The state of the city: PTC in 2008

Tue, 01/15/2008 - 5:00pm
By: The Citizen


[Editor’s note: Peachtree City Mayor Harold Logsdon delivered the following State of the City address Jan. 10 at the Peachtree City Rotary Club and Jan. 14 at Peachtree City Kiwanis Club.]

Good afternoon once again. It is truly an honor and a pleasure to present the State of the City, as has been the custom to do this each January. Last year I was here telling you about a successful year in 2006. Well, 2007 was even better.

Tops among our accomplishments was the announcement of the Sany Corp locating in PTC. Phase one will result in their assembly plant with about 200 employees, followed by phases 2 and 3 resulting in a U.S. corporate headquarters and a training and R&D facility. Total employees should reach to about 600. Peachtree City beat out cities such as Houston, Seattle, and Chicago. Quality of life played a part in the Chinese decision to locate here.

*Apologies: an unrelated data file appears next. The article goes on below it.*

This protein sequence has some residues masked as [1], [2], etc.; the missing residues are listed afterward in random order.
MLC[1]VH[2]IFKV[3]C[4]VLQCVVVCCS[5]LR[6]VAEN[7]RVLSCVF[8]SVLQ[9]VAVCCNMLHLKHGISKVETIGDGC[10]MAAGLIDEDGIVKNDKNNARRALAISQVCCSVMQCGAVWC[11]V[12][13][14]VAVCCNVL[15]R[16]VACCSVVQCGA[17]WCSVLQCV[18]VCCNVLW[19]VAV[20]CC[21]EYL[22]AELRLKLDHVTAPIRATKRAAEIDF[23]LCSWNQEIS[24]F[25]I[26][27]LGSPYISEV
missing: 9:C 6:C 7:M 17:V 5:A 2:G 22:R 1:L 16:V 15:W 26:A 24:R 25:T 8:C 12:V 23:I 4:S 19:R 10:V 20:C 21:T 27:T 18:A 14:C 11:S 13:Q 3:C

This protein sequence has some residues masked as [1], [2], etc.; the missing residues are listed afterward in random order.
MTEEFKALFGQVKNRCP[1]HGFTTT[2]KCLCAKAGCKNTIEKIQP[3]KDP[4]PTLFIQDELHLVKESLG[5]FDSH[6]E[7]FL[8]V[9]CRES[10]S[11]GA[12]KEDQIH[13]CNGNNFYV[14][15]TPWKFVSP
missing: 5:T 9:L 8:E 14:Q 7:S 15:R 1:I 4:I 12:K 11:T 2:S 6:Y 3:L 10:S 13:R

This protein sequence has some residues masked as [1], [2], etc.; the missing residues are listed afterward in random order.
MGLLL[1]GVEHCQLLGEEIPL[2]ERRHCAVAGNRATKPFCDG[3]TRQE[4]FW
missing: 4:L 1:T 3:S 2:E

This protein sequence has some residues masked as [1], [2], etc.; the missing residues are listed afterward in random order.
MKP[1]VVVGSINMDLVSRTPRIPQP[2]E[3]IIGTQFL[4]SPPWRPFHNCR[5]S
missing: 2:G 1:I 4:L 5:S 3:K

The county finally agreed with us and stopped the double taxation for EMS. Your county tax bill should have gone down some this past year. If not, it just didn’t go up as much as it would have.

Clayton State University has begun a satellite campus here in PTC. They have established an MBA program at the former Aberdeen Conference Center and have started undergraduate studies on Commerce Drive. Someone is now available to greet prospective students and to help them with admissions, tuition, and study program information.

With a university here, our high school students that qualify and desire to may take college level classes and obtain dual credit. Potentially, a high school senior could graduate from high school with about 27 college hours to their credit.

U.S. News & World Report named Peachtree City one of the top 10 places in America to retire.